But he says it’s time for Mr Collier to reinstate and review the sites and place them back on the register.

Mr Chappell says it shows it is part of the history of humanity.

“We have to remember Indigenous people were developing stone tools way before we as Europeans did it. They started rudimentary farming and all these sorts of things. Aboriginal civilisation was far more advanced than we had in Europe or Africa or anywhere else. They developed a method of working on land, recorded culture that no one else had.”

He said recently in a statement, the news that the Burrup had been deregistered had left him “deeply ashamed”.

“It is without question one of the most important heritage locations in Australia and arguably the world; an ancient cultural and historical record of our nation’s first peoples.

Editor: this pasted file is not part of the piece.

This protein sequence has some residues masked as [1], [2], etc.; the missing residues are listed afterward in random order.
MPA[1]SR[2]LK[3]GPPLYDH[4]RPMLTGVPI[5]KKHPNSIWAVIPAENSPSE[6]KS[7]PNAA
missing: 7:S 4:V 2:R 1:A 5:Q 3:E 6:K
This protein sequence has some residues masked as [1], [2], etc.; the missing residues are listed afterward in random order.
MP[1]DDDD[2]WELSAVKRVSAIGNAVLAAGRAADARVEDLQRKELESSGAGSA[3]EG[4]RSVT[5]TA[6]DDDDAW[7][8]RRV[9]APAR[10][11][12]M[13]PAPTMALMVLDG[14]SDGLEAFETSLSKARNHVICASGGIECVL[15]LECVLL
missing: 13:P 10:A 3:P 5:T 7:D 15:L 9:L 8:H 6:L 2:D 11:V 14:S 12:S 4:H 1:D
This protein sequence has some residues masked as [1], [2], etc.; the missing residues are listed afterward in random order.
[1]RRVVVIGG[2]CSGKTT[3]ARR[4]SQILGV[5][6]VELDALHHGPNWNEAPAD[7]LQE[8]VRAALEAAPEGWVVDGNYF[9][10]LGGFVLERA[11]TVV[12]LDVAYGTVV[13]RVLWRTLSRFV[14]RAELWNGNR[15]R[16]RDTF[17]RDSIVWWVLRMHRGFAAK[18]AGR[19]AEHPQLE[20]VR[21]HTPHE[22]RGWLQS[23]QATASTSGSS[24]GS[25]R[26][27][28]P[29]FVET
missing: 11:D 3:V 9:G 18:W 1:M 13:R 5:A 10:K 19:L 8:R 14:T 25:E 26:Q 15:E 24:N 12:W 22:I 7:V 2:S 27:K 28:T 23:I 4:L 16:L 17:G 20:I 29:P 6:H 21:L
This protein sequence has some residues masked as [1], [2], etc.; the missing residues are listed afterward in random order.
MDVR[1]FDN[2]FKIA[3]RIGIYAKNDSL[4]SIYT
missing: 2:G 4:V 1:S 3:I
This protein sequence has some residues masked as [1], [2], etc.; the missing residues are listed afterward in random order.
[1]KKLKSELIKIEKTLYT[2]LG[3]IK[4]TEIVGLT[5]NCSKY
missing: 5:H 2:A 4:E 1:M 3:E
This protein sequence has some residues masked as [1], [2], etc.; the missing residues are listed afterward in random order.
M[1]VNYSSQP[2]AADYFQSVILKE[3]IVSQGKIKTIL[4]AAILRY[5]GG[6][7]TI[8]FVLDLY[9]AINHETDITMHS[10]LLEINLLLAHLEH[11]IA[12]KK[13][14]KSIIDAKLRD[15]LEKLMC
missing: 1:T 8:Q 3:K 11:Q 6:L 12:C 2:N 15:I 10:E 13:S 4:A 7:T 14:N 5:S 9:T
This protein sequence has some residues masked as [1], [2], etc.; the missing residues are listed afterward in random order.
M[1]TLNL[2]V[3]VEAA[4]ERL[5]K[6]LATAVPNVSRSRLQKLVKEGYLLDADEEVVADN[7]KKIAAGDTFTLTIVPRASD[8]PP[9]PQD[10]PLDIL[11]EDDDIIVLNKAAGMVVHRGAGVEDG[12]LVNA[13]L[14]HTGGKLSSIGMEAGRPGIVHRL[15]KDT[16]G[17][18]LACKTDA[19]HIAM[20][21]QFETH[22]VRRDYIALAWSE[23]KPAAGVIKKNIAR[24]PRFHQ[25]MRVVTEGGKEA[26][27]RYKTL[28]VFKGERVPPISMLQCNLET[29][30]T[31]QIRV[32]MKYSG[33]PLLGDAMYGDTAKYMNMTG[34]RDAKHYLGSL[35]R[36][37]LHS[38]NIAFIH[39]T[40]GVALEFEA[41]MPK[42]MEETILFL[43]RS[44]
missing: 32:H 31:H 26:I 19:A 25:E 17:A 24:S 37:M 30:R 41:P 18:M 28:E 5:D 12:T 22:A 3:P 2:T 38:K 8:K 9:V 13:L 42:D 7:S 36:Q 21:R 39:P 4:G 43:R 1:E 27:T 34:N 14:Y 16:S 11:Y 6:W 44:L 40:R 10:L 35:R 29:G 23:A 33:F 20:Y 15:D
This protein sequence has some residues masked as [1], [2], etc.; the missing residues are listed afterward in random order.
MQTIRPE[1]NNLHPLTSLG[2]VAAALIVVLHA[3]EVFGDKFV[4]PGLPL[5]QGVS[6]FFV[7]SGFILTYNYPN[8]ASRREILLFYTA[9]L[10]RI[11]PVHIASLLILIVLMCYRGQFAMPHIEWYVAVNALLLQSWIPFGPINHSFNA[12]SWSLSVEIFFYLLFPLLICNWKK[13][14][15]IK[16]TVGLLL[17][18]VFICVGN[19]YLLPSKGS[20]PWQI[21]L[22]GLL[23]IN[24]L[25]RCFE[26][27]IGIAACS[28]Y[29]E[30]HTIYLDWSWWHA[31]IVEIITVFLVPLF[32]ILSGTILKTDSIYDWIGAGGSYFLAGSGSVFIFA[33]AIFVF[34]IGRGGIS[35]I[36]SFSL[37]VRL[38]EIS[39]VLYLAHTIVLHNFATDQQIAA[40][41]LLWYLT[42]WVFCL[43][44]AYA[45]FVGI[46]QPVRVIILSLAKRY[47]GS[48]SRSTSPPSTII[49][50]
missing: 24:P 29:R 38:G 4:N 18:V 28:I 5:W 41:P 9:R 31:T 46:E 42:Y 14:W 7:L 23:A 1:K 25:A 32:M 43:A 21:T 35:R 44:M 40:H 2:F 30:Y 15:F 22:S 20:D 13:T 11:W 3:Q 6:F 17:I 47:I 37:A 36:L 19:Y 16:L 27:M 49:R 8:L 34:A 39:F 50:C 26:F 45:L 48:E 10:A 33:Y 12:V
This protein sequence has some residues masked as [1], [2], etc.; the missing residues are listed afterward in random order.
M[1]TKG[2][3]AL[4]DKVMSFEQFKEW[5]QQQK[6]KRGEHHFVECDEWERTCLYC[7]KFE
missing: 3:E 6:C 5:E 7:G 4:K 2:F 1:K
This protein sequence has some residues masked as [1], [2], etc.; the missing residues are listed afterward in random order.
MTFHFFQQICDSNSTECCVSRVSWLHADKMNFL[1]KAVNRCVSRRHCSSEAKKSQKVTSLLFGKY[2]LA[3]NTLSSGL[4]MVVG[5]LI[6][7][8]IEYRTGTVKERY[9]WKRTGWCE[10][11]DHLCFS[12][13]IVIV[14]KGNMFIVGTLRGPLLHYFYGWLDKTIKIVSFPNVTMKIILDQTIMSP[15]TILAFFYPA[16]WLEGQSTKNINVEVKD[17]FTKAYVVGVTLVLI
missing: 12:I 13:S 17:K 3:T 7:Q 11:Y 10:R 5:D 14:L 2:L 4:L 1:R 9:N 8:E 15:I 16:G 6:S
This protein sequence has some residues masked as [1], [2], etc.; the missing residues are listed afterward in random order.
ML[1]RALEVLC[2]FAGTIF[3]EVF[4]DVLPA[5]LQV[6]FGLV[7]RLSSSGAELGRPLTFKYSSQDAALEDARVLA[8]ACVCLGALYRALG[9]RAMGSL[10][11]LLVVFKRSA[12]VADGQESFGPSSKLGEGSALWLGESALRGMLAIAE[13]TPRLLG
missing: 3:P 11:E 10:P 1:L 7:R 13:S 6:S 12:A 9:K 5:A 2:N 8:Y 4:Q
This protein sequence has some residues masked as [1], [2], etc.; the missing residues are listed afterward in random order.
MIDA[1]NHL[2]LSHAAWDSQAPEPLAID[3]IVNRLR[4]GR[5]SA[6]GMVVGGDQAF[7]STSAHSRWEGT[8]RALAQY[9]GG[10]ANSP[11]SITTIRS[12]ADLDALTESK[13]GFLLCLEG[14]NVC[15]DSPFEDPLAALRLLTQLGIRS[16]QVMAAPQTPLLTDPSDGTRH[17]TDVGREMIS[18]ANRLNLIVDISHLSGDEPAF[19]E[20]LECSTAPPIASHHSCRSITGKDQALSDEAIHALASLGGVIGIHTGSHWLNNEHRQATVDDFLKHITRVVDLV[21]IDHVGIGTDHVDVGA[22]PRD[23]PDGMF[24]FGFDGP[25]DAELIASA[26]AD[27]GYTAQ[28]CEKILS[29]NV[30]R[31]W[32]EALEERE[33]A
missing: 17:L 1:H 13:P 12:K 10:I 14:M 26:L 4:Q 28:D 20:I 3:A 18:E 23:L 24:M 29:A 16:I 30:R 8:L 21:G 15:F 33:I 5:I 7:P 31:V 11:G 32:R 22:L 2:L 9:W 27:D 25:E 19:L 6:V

“Irrelevant of the department’s interpretation of the heritage act, the Burrup Peninsula is a sacred site and deserves to be treated as such.”

– See more at: https://newmatilda.com/2015/04/30/wa-government-deregisters-worlds-oldest-rock-art-collection-sacred-site#sthash.PHe7YupW.dpuf

Anzacs behaving badly: Scott McIntyre & contested history – Written by THE CONVERSATION

BADANZACS

 30 April 2015

Bad Characters: Sex, Crime, Mutiny, Murder and the Australian Imperial Force By Peter Stanley, Allen & Unwin, 2010

Given the grimmer aspects of Australian military history, there is a clear public disconnect between myth and truth. University of Newcastle’s Director of the History of Violence Centre, Professor Philip Dwyer, says Scott McIntyre’s comments were timely.